An Litir Bheag (The Little Letter) An Litir Bheag
Sreath de litrichean a bheir taic do luchd-ionnsachaidh na Gàidhlig. Bidh iad seo cuideachail do luchd-ionnsachaidh a tha seachad air ìre-tòiseachaidh agus a tha ag iarraidh barrachd Gàidhlig a leughadh. Tha faidhle fuaim, teacsa agus eadar-theangachadh an cois gach litir. Sna tràth-litrichean, tha puingean cànain is abairtean a’ gabhail àite eadar-theangachadh slàn. A series of letters that offer support to Gaelic learners. These will be helpful to learners who are beyond a beginners’ level and want to read more. Audio, text and translation accompany each letter. In the early letters, language points and phrases are provided instead of a full translation.
- Gaelic & English text Teacsa Ghàidhlig & teacsa Bheurla
- Gaelic text Teacsa Gàidhlig
- PDF & links PDF & ceanglaichean
Black-haired John of Lewis (Litir Bheag 218) Iain Dubh Leòdhasach (Litir Bheag 218)
Black-haired John of Lewis Iain Dubh Leòdhasach
I’m telling you a story – Black-haired John of Lewis, the Sailor. John was on a ship for five years. He was getting a halfpenny at the end of the first month and two halfpennies at the end of the second month. His wages were going to double every month. He was going to get a fortune. But the ship folk [owners] didn’t have enough money.
“What shall we do?” said the captain.
“On his last day,” said a man who owned the ship, “keep away from land. Give these three bags to the lad. Ask that he goes to sea.”
The final day came.The ship was at sea. The captain gave the lad the three bags. One of the bags was full of gold, one was full of silver and the other one was full of copper. The lad left in a raft.
John spent three days on the raft. He reached land. He took the three bags to the upper part of the shore. He hid them in the sand. He walked all night. But he never saw a house or a person. At daybreak he reached a large house. He went inside.
A good-looking woman was there. John told her that he was a sailor and that he had swum to land from a ship that went down. The woman gave him food and drink. But she asked him to leave. “Seven robbers live here,” she said. “They’ll be back soon.”
“I don’t care,” said John. The robbers came. “We’re robbers,” said one of them, “and we won’t let you leave alive.”
“I’m pleased,” said Black-haired John. “I was a robber. I’d like to work with you.”
“Okay,” said the other robber. “Each man will take his own road. The one that brings home most plunder over three nights will the leader of the rest.”
Black-haired John saw his opportunity. On the first night he returned with a bag full of copper. On the second [dara and dàrna both mean “second”] night, he returned with a bag full of silver. On the third night, he returned with a bag full of gold. What plunder! John was now the leader of the others. But we haven’t reached the end of the story yet....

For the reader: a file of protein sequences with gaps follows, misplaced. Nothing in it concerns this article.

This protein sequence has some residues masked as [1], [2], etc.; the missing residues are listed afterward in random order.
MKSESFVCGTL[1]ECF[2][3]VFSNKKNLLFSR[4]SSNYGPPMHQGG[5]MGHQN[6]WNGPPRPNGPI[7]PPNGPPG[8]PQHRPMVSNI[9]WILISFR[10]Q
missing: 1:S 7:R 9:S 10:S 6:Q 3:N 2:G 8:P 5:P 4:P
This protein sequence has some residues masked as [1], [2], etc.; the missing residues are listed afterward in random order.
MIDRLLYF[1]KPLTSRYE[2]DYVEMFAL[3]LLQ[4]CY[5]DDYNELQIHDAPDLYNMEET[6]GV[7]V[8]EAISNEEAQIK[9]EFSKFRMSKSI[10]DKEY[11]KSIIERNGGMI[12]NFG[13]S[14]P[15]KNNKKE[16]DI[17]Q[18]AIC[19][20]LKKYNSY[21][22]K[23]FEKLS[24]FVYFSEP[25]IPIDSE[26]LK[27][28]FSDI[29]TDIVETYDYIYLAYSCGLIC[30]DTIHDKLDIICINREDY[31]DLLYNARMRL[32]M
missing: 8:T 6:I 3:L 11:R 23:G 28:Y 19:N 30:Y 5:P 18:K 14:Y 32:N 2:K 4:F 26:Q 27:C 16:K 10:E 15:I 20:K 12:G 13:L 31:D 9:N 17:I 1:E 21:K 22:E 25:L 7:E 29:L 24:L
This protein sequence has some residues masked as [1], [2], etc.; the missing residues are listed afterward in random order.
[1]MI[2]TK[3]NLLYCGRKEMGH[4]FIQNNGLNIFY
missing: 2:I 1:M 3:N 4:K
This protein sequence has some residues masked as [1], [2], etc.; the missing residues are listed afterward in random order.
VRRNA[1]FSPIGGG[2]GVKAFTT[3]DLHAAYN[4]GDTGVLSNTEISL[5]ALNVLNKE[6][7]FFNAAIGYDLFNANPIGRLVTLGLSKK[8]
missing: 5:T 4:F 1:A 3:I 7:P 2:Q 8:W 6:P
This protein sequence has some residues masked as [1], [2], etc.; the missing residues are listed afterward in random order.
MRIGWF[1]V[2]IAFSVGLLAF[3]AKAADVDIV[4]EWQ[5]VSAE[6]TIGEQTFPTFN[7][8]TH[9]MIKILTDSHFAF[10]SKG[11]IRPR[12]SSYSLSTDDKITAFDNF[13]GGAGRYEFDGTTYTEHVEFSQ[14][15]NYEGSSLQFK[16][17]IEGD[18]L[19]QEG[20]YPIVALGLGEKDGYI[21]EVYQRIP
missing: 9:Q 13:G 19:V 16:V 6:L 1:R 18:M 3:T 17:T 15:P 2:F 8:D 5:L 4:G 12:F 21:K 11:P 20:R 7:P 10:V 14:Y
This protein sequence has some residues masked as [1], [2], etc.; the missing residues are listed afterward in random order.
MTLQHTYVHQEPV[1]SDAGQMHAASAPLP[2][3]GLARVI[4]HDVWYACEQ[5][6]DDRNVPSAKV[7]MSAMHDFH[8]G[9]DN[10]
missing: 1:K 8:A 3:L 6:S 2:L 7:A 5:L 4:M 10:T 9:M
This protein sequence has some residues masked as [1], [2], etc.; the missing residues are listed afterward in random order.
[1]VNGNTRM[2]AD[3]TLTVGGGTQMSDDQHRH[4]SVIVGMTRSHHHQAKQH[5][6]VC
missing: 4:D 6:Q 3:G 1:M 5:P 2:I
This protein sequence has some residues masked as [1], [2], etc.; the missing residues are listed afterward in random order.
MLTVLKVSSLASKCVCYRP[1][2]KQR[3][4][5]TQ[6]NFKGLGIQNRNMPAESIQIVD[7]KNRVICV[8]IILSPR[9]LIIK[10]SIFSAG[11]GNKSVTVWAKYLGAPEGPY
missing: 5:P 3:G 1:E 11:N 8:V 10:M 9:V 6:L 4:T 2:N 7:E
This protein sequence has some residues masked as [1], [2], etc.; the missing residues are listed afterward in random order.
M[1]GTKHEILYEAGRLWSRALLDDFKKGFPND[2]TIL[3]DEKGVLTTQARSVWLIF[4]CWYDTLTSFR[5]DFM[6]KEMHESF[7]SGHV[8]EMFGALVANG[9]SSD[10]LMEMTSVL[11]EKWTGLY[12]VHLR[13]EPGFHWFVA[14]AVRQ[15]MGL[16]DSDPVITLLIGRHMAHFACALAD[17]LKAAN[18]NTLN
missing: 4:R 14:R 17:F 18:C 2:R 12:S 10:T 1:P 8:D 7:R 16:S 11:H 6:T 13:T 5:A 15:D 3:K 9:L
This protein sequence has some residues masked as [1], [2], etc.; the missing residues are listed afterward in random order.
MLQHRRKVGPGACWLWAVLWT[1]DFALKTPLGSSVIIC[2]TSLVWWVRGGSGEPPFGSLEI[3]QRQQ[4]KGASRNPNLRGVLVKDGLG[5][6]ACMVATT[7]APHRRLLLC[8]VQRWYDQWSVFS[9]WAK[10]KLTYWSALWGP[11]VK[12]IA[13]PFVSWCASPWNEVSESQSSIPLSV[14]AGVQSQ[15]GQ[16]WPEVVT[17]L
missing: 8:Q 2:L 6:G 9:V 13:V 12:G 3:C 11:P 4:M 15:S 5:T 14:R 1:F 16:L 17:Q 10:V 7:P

Iain Dubh Leòdhasach (Litir Bheag 218)
Black-haired John of Lewis
Tha mi ag innse sgeulachd dhuibh – Iain Dubh Leòdhasach, an Seòladair. Bha Iain air long fad còig bliadhna. Bha e a’ faighinn bonn-a-sia aig ceann a’ chiad mhìos agus dà bhonn-a-sia aig ceann an dara mìos. Bha an tuarastal aige a’ dol a dhùblachadh gach mìos. Bha e a’ dol a dh’fhaighinn fortan. Ach cha robh airgead gu leòr aig muinntir na luinge.
“Dè nì sinn?” thuirt an sgiobair.
“Air an latha mu dheireadh aige,” thuirt fear leis an robh an long, “cùm air falbh bho thìr. Thoir na trì pocannan seo don ghille. Iarr air falbh gu muir.”
Thàinig an latha mu dheireadh. Bha an long aig muir. Thug an sgiobair na trì pocannan don ghille. Bha fear de na pocannan làn òir, bha fear làn airgid agus bha am fear eile làn copair. Dh’fhalbh an gille ann an ràth.
Chuir Iain trì latha seachad air an ràth. Ràinig e tìr. Thug e na pocannan gu bràigh a’ chladaich. Chuir e am falach iad anns a’ ghainmhich. Choisich e fad na h-oidhche. Ach chan fhaca e taigh no duine. Aig beul an latha ràinig e taigh mòr. Choisich e a-steach.
Bha boireannach dreachmhor ann. Thuirt Iain rithe gun robh e na sheòladair agus gun robh e air snàmh gu tìr bho long a chaidh fodha. Thug am boireannach biadh is deoch dha. Ach dh’iarr i air falbh. “Tha seachd robairean a’ fuireach an seo,” thuirt i. “Bidh iad air ais a dh’aithghearr.” “Tha mi coma,” thuirt Iain.
Thàinig na robairean. “’S e robairean a th’ annainn,” thuirt fear dhiubh, “agus cha leig sinn às thu beò.”
“Tha mi toilichte,” fhreagair Iain Dubh. “Bha mise nam robair. Bu mhath leam a bhith ag obair còmhla ribh.”
“Ceart gu leòr,” arsa robair eile. “Gabhaidh gach fear a rathad fhèin. Am fear as motha a bheir dhachaigh de chreach thar trì oidhcheannan, bidh e na cheannard air càch.”
Chunnaic Iain Dubh chothrom. Air a’ chiad oidhche thill e le poca làn copair. Air an dàrna oidhche, thill e le poca làn airgid. Air an treas oidhche thill e le poca làn òir. Abair creach! Bha Iain a-nise na cheannard air càch. Ach cha do ràinig sinn deireadh na sgeòil fhathast...
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Litir do Luchd-ionnsachaidh
This letter corresponds to Tha an Litir seo a’ buntainn ri Litir do Luchd-ionnsachaidh 522
BBC offers this litir as a podcast – visit the programme page for more info and to download or subscribe. Tha am BBC a’ tabhainn seo mar podcast. Tadhail air an duilleag-phrògraim airson barrachd fiosrachaidh no airson podcast fhaighinn